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  • In the short term, the amount of oilsands royalties depends on what gets negotiated with Suncor and Syncrude when the crown agreements get "broken".

    In the longer term, based on what oil prices are likely to be...i.e. higher, the review panel and the government's proposal are fairly similar. The government's proposal will generate lower revenues only if the oil price collapses, and with peak oil in our medium term future, that is unlikely.

    Depending on what gets negotiated with Suncor and Syncrude, Stelmach's proposal is good enough.

    By Blogger whyshouldIsellyourwheat, at 2:40 p.m.  

  • Stelmach's is 20%, Taft's is 20%,
    neither are anywhere near enough.

    If you hire a contractor to add a room to your house, you pay him cost plus a reasonable profit. You don't give him a share in the value of your property.

    Taft and Stelmach both want to collect a few more pennies from big oil, and pretend they are being tough. In fact, Albertans are getting robbed.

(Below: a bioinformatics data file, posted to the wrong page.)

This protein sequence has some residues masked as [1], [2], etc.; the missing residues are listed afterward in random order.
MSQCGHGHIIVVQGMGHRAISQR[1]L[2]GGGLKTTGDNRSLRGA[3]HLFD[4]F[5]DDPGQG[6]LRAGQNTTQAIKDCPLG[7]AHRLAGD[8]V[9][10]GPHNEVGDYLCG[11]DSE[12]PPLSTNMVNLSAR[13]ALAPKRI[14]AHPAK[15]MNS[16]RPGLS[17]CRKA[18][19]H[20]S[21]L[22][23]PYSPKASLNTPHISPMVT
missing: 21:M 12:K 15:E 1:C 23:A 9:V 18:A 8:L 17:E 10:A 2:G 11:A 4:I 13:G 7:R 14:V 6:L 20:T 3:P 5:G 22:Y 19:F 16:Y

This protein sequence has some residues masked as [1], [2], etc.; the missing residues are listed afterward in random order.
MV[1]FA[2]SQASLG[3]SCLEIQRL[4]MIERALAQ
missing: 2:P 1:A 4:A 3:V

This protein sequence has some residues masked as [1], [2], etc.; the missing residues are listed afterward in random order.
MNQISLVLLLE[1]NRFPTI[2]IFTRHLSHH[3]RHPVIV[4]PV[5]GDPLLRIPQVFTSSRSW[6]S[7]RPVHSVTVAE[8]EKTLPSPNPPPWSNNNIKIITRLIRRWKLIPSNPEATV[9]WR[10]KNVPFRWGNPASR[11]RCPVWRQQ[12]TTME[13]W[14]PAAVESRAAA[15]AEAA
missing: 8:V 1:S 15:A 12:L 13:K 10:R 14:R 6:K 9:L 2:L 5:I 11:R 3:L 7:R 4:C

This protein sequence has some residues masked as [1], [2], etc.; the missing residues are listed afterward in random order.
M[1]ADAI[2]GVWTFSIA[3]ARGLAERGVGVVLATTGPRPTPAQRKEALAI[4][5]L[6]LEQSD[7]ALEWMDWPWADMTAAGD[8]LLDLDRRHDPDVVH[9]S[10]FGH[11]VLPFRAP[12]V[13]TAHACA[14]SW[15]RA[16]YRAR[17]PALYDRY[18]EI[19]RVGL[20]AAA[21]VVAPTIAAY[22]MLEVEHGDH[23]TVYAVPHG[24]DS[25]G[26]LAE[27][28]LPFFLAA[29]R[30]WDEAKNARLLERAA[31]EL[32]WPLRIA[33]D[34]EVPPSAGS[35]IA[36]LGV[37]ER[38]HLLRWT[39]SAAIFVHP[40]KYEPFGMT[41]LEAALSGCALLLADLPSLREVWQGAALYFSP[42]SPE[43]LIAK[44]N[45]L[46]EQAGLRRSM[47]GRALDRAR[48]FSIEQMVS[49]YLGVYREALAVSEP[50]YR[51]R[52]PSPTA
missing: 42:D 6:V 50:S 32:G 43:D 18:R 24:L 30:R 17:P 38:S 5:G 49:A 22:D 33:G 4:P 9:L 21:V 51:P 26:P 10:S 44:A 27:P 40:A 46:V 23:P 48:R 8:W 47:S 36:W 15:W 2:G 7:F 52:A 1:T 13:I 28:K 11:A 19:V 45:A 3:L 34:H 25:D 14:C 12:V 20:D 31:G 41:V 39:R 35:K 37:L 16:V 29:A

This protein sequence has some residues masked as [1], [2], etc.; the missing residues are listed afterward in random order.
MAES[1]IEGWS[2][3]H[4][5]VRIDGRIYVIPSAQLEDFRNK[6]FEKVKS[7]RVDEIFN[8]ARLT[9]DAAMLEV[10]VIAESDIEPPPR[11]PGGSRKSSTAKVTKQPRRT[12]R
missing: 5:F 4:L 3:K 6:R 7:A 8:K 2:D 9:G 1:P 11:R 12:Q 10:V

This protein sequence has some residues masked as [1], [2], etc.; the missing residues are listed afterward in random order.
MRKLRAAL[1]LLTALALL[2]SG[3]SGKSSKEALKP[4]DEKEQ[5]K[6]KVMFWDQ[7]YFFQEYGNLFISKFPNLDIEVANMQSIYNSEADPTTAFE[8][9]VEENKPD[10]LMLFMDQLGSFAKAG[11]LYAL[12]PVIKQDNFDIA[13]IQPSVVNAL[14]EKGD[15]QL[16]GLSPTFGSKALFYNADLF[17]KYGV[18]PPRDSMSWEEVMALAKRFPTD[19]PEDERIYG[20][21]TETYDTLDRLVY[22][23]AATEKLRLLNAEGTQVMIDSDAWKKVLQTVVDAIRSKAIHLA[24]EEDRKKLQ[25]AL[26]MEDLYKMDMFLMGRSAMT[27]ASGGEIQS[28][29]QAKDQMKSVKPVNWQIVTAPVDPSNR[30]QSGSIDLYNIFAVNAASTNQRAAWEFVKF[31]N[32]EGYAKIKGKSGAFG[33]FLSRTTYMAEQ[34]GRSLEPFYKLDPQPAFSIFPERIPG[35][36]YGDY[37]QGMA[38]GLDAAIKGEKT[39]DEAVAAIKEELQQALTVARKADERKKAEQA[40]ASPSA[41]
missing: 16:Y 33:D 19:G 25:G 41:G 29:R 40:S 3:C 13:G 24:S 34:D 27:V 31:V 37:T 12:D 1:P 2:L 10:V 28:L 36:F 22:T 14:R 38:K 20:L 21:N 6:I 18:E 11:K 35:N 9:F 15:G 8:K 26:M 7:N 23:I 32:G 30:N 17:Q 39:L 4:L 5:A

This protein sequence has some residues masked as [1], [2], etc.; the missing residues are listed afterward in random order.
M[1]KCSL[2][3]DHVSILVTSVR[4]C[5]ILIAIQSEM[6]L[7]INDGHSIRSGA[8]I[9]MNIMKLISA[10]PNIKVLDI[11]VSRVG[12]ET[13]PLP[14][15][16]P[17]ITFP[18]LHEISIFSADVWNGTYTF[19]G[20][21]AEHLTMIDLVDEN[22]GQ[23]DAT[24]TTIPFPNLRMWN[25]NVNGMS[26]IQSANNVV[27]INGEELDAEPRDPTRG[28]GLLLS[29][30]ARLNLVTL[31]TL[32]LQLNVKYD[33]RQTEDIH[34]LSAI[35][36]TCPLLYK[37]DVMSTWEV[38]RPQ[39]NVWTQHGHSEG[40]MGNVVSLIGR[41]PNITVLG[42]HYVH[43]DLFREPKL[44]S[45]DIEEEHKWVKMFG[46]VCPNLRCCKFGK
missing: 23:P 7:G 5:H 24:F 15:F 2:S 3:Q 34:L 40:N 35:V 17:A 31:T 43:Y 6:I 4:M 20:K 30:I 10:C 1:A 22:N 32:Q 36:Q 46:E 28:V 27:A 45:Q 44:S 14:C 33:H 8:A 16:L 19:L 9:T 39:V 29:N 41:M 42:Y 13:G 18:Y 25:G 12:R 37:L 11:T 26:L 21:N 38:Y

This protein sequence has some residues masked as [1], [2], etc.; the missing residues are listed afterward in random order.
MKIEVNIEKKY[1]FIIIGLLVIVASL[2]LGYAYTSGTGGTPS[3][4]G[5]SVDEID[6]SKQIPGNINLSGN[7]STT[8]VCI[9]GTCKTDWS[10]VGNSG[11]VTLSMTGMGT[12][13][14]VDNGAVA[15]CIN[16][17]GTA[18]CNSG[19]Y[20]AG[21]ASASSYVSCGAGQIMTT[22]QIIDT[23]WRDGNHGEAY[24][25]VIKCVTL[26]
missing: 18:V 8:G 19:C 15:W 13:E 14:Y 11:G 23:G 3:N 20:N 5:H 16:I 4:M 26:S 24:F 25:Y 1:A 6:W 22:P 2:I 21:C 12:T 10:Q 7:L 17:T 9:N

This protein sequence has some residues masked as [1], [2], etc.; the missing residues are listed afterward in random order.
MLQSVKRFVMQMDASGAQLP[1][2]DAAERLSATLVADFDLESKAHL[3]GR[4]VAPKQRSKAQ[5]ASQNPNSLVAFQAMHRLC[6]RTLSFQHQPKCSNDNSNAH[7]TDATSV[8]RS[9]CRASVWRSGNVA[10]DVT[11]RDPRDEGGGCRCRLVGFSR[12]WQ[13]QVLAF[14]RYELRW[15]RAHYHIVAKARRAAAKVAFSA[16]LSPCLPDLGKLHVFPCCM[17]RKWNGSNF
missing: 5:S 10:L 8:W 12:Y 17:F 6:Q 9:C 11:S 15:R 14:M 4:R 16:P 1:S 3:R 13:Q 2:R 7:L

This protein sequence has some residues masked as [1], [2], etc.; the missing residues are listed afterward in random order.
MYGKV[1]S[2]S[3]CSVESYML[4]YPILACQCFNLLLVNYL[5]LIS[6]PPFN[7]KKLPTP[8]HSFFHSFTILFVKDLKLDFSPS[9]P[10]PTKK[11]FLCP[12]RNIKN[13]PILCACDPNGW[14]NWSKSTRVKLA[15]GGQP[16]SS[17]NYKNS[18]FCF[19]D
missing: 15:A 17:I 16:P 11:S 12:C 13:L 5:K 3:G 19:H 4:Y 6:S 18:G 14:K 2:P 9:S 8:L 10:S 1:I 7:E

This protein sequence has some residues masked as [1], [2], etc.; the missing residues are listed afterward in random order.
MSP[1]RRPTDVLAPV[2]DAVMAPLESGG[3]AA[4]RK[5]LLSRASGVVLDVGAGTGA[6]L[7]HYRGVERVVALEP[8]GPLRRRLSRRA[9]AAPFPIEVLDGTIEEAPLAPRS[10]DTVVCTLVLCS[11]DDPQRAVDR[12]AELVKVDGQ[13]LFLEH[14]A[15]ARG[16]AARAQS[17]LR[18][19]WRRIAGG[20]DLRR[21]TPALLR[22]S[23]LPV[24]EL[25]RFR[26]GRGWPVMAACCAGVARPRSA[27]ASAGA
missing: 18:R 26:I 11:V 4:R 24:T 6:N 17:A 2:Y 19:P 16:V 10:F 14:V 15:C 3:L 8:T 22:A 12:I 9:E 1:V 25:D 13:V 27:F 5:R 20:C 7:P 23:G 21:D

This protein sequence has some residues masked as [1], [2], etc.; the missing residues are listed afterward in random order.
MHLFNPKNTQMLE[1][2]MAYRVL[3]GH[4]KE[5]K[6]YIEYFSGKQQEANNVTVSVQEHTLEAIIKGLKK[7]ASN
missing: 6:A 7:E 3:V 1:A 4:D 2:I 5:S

By Blogger Art, at 3:22 p.m.  

  • "In fact, Albertans are getting robbed."

    That's the honest truth.

    By Blogger JimTan, at 8:55 p.m.  

  • ...every independent expert in the field continues to say that the Stelmach compromise will cost Albertans billions of dollars.

    I only see one "independent expert" in that article.

    By Blogger The Invisible Hand, at 9:14 p.m.  

  • I'm more and more convinced that government is composed primarily of individuals trying to transfer wealth from the people to themselves (ie. their organisations).